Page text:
The Secret of NIMH (1982)

The Secret of NIMH (1982) movie poster

director Don Bluth
viewed: 07/11/2014

The Secret of NIMH, animator Don Bluth’s first feature film as director, first feature film for his Don Bluth Productions, is certainly one of the best animated features of the 1980’s, a beautifully rendered and crafted piece of traditional cel animation.

It really says something about Walt Disney Studios at the time, the late 1970’s to early 1980’s, whose own products, with the rare exception perhaps of The Rescuers (1977), were a dwindling shadow of the once great studio.  That some of its top animators, including Bluth, struck out on their own to actually go back to traditional techniques and qualities, where the major studio had been trying to cut corners and costs. That The Secret of NIMH is the great animated feature that it is says a great deal about Bluth and his team.

I saw the film in 1982 on its original release and have liked the film a great deal ever since.  But it had been a long time since I had seen it, can’t even recall when I’d last seen it to be honest.  But it’s lovely.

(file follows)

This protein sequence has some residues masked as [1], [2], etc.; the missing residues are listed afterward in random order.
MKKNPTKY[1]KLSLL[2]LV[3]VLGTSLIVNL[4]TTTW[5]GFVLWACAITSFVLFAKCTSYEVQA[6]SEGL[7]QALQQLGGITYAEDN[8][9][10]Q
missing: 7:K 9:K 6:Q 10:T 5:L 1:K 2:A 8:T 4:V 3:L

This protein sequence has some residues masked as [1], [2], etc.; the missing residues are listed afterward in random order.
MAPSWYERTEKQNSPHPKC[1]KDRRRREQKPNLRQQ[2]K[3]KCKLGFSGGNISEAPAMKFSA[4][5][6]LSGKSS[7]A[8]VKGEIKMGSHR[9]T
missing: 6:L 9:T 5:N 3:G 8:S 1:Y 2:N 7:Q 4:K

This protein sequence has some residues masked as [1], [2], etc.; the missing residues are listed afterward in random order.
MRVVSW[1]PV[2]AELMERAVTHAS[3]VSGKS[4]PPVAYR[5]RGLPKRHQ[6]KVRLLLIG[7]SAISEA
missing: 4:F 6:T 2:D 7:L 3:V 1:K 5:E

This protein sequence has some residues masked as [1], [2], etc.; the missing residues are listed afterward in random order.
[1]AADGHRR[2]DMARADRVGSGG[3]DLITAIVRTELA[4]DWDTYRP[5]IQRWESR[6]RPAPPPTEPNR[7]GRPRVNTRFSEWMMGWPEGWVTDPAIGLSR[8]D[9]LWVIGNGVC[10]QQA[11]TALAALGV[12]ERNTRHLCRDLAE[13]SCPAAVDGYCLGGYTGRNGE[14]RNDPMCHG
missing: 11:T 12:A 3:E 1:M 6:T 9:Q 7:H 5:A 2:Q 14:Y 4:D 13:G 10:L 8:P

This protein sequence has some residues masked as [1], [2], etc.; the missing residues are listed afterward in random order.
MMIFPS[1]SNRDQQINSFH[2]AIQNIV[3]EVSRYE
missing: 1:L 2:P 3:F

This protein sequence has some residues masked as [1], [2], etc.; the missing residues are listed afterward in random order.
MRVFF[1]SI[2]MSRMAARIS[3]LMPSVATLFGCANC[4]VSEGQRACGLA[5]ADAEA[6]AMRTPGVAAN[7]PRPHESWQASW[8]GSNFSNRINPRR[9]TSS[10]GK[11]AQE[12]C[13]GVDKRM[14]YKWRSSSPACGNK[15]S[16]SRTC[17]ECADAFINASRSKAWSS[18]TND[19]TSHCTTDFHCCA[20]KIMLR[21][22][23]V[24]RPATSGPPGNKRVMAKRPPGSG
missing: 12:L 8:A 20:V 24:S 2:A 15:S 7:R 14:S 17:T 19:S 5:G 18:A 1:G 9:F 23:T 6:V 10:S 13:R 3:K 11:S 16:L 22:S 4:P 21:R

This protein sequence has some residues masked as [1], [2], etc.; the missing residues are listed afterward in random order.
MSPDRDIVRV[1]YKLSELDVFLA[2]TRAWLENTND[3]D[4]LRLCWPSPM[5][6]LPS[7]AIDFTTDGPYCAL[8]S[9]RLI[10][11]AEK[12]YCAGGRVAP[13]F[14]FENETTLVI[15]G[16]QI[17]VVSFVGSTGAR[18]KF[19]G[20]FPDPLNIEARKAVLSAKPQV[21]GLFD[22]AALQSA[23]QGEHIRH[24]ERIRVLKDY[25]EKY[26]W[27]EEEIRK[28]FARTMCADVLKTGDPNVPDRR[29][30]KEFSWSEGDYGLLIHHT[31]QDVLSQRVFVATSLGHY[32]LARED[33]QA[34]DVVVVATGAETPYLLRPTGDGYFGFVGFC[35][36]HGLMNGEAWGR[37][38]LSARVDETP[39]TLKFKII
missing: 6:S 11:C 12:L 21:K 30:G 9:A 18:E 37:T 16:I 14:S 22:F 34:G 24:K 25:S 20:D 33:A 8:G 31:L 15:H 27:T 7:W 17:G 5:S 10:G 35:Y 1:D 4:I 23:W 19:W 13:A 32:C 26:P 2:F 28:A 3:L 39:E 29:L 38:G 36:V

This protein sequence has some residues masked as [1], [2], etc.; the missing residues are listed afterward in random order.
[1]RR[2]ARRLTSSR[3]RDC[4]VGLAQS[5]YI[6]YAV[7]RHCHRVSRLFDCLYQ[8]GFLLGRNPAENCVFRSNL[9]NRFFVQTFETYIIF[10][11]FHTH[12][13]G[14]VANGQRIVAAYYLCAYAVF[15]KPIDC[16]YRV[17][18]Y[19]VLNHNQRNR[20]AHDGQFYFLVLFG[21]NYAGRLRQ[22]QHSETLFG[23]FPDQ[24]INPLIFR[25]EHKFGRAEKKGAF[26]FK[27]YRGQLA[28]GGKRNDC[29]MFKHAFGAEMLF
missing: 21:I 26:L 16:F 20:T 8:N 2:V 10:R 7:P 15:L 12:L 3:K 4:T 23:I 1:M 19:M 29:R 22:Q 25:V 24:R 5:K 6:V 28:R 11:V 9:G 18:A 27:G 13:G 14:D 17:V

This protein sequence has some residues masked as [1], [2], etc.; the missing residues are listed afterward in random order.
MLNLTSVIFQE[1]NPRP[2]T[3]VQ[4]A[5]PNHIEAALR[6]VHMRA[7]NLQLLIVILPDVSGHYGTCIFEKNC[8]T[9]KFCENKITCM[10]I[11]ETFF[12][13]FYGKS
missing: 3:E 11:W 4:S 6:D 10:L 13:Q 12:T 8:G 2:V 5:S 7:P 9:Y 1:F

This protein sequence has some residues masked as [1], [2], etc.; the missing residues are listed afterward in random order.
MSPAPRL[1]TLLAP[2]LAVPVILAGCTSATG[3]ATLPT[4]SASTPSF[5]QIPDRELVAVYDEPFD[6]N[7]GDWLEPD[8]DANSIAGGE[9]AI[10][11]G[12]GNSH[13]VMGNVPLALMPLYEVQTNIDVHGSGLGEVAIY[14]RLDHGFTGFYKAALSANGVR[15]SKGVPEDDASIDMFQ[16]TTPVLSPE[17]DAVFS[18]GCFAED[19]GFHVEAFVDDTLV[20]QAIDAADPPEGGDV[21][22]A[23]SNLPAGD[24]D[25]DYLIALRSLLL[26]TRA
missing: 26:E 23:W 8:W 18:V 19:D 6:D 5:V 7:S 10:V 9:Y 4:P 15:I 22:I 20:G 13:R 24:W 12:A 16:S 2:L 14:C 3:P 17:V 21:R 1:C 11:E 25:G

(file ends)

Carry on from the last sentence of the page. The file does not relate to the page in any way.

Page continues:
Adapted from Robert C. O’Brien’s Mrs. Frisby and the Rats of NIMH, it’s the story of a widowed field mouse and her brood, who need to seek help when the plowing time has come and the mouse, Mrs. Frisby (Brisby in the film), has a child sick with pneumonia who cannot be moved.  She is driven to consult an aged owl and then a collective of super-intelligent rats, former subjects of vivisection and experimentation by the National Institute of Mental Health (NIMH).

I don’t know that there has been as good an American cel animated feature until The Iron Giant (1999) nearly fifteen years later.  For all of the “Disney renaissance” as it’s known, nothing they’ve done measures up in my estimation.

For all that, I don’t know how many other Don Bluth movies I ever saw.  An American Tail (1986) didn’t interest me, The Land Before Time (1988) and All Dogs Go to Heaven (1989) came at a time that I wasn’t as keen on all animated features and probable prejudices, right or wrong, put me off.   I do recall seeing his film Anastasia (1997) back in the day.

Well, great animating auteur or not, The Secret of NIMH is a triumph for Bluth and for traditional cel animated features.  And it may open the door for us to watch more of his films.  Felix crashed out through the film.  But Clara liked it.

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